Role of Women in Afghanistan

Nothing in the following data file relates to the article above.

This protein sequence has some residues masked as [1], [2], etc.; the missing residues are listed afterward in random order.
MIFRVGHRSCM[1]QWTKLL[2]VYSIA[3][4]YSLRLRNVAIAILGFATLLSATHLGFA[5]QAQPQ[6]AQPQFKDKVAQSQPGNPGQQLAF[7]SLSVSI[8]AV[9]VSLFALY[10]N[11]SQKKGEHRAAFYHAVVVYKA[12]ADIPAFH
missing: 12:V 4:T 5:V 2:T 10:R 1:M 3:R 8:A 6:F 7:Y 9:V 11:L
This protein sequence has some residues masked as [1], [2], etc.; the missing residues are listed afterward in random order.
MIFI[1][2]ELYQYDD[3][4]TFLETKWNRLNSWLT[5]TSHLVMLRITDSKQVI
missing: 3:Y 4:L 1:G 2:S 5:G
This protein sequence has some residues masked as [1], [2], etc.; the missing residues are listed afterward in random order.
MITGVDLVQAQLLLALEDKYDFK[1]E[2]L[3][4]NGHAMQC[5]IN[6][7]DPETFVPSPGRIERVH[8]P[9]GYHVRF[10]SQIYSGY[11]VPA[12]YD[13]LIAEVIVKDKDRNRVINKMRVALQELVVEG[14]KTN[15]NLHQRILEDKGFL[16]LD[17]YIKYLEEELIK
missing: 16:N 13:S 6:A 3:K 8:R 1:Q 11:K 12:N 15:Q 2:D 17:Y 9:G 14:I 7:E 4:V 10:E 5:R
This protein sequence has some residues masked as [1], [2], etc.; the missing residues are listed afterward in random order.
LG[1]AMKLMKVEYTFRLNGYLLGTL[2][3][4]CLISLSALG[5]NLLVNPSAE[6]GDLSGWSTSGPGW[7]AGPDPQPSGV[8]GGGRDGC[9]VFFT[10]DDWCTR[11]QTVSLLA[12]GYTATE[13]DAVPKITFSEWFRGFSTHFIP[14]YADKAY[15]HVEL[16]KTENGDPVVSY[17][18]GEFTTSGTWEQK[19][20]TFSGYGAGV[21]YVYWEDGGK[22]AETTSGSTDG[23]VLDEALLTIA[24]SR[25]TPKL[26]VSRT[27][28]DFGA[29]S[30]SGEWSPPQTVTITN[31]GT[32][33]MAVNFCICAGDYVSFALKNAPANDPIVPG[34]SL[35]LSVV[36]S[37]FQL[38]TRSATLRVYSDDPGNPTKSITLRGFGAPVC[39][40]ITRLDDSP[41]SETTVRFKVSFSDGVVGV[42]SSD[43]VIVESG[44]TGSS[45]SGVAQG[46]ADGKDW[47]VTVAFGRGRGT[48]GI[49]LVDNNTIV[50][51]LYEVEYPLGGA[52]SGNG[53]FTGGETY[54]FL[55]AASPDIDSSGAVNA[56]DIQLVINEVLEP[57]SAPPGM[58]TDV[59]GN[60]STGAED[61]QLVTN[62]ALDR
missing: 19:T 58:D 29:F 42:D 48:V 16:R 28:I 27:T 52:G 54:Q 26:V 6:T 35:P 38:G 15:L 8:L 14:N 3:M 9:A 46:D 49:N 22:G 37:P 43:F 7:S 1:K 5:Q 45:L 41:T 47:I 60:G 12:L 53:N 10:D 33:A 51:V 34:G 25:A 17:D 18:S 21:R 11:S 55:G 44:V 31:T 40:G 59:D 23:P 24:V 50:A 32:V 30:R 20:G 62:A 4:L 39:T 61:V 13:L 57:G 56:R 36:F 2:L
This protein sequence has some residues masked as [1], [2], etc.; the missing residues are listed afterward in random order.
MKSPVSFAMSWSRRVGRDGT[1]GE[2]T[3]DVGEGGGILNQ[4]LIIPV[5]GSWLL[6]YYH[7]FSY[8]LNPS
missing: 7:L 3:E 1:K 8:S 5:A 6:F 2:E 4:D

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In the way of more literary techniques that Hoisseni employs, the most recurring technique I saw was the way she used nature as a metaphor for the characters. Mariam is characterized the heaviest by nature symbolism and imagery. When the novel starts, Mariam and her mother’s value is first compared to a weed, “A weed […] something you rip out and toss aside.” (Pg.8) A weed is considered to be something useless, something that no one wants, and Mariam is similar to this as she is a harami, an outcast, and has no place in the social order. The next time we see nature imagery, Mariam has grown and it represents the next stage of her life. She describes love and hope as “Twin poisonous flowers” (Pg.250) that she uproots and kills whenever they get the chance to arise in her because she’s never seen what is like to appreciate those qualities and doesn’t care to as her life becomes more and more of just getting through. Another connection is how love and hope are uprooted just like it was uprooted from her as a child when her father let her down time and time again until she gave up on receiving love and having hope. When Laila and Aziza come into her life, Mariam is finally able to let herself love and break down her walls created by the men of her life. When she sacrifices herself for them in the end, this is when Laila says Mariam is “as hard and unyielding as a block of limestone” that Mariam is not weak and she can be uprooted now as she was in her childhood, she is no longer being ignored like a weed. The author uses these nature metaphors to chart Mariam’s growth, to show how she doesn’t let her upbringing or the hand life has dealt her, keep her from growing into exactly what she was meant to be, like a flower, and she cannot be ignored and tossed aside as many women are because she is not a weed, she is a block of limestone that will not break. This goes into the theme of resilience as we see firsthand how women can be broken down and still fight the laws and tradition by showing their own strength and fighting for a voice. Hoisseni also uses dreams as an allusion in the novel to incorporate real-life events that happened. Laila’s dream sequence of burying her daughter alive showed how she felt like she was complying with the Taliban and their oppression of women. Laila’s nightmares were also sparked by real-world events that happened and by reading this novel it offered insight into some events that actually happened and the pain that they caused. This allowed for the reader to have a deeper look and gain more insight plus awareness into the oppression women face in Afghanistan. Furthermore, the author uses the character of Rasheed, Mariam and Laila’s husband, as an allegory to the Taliban. He represents every value the taliban stood for and his actions in the novel of the way he treats his wives and the restrictions he puts on them. Many readers may not realize it at first, but there is a reason why Rasheed can become hated so easily and that’s because while he may be an individual, he shows the oppression women face on a collective scale as well, with women being treated like that all across the country. Overall Hoisseni focuses on using literary techniques through her characters to depict not only the characters’ oppression but the oppression women faced on a wider scale as well by incorporating real events that raise awareness and reveal the resilience these women were required to have.